• CBD Effectiveness in Treating Chronic Pain Remains Questionable

    Jennifer Middleton, MD, MPH
    Posted on April 8, 2024

    Last year, the U.S. Substance Abuse and Mental Health Services Administration published survey data showing that approximately 1 in 3 U.S. adults have used cannabidiol (CBD) products as of 2020. Although derived from the same plant as marijuana, CBD contains very small  quantities of tetrahydrocannabinol (THC), the compound responsible for marijuana’s psychoactive effects. Many patients use CBD products hoping for relief from chronic pain, but a recently published study shows only minimal, if any, benefit for this indication.

    The study is an update of a 2021 systematic review that included 36 randomized control trials (RCTs), all with high or uncertain risk of bias. The 2021 systematic review did not find any benefit from CBD, cannabis, and cannabis-based medicines for chronic pain, although the authors acknowledged that “outcomes had GRADE rating of low- or very low-quality evidence.” The 2024 update looked at 16 RCTs that had been published since 2021 with varied types of CBD products, including oral, topical, and buccal/sublingual formulations with doses ranging from “6 and 1,600 mg and durations of treatment between a single dose and 12 weeks.” No significant difference in perceived pain between CBD and placebo was found in the 15 RCTs; the trial that did show a positive benefit to CBD had only 18 participants. The authors also discuss the growing recognition of CBD’s potential effect on worsening liver function and increasing rates of cannabis use disorder.

    An Agency for Healthcare Research and Quality (AHRQ) systematic review was consistent with these findings (discussed in a 2022 AFP AHRQ review); these authors found only a small clinical improvement with CBD use compared with significant reported adverse effects. A 2022 BMJ Rapid Review found that “[n]on-inhaled medical cannabis or cannabinoids slightly improve pain levels, with a number needed to treat of 10 (95% CI, 7 to 20) to decrease average pain by 1 cm more on a 10-cm visual analog scale compared with placebo,” but they also found that dizziness was a frequent adverse effect.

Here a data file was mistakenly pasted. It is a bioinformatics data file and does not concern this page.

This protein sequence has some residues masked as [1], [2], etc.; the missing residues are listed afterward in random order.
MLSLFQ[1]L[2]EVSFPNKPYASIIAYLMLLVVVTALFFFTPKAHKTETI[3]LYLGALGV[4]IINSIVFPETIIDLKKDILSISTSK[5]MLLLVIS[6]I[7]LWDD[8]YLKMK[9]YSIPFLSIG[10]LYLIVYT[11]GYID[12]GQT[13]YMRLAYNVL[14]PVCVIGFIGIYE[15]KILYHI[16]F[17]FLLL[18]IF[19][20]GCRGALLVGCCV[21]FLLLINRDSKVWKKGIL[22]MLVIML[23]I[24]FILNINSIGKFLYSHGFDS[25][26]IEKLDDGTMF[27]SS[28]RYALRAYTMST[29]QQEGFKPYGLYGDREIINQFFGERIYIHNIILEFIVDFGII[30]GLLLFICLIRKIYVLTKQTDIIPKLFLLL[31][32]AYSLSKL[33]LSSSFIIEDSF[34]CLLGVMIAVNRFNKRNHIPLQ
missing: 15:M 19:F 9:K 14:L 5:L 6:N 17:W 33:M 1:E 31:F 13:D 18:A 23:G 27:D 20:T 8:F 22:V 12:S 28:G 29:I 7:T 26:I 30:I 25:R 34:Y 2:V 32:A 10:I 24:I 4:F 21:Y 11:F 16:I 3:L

Importantly, the aforementioned studies examined the use of CBD products that had been independently verified, but the vast majority of CBD use in the United States comprises over-the-counter (OTC) CBD products. The composition of OTC CBD products is not always verified, and patients wanting to purchase OTC CBD should “make sure that there is independent laboratory testing as attested to by a COA (certificate of analysis) that should accompany every CBD product.” Unfortunately, these “[OTC] CBD products are often advertised as therapies for many health conditions, even though many of these claims are unproven and the health effects of these products are unknown.” OTC CBD is a multibillion dollar business, and patients choosing these products to treat chronic pain should be aware that companies can and do make unsubstantiated promises about the effectiveness of their products.

    Chronic pain adversely affects patients’ quality of life, and current pharmaceutical treatment options for it remain limited. Acetaminophen is ineffective for arthritis, nonsteroidal anti-inflammatory drugs carry significant risk of adverse effects, and opioid medications have fueled a worldwide addiction epidemic. We can validate the frustration of our patients who have chronic pain as we share the evidence available to date regarding CBD’s effectiveness. Read more in AFP By Topic: Chronic Pain and find additional resources in the AAFP Chronic Pain Management Toolkit.

    The opinions expressed here are those of the authors and do not necessarily reflect the opinions of the American Academy of Family Physicians or its journals. This service is not intended to provide medical, financial, or legal advice. All comments are moderated and will be removed if they violate our Terms of Use.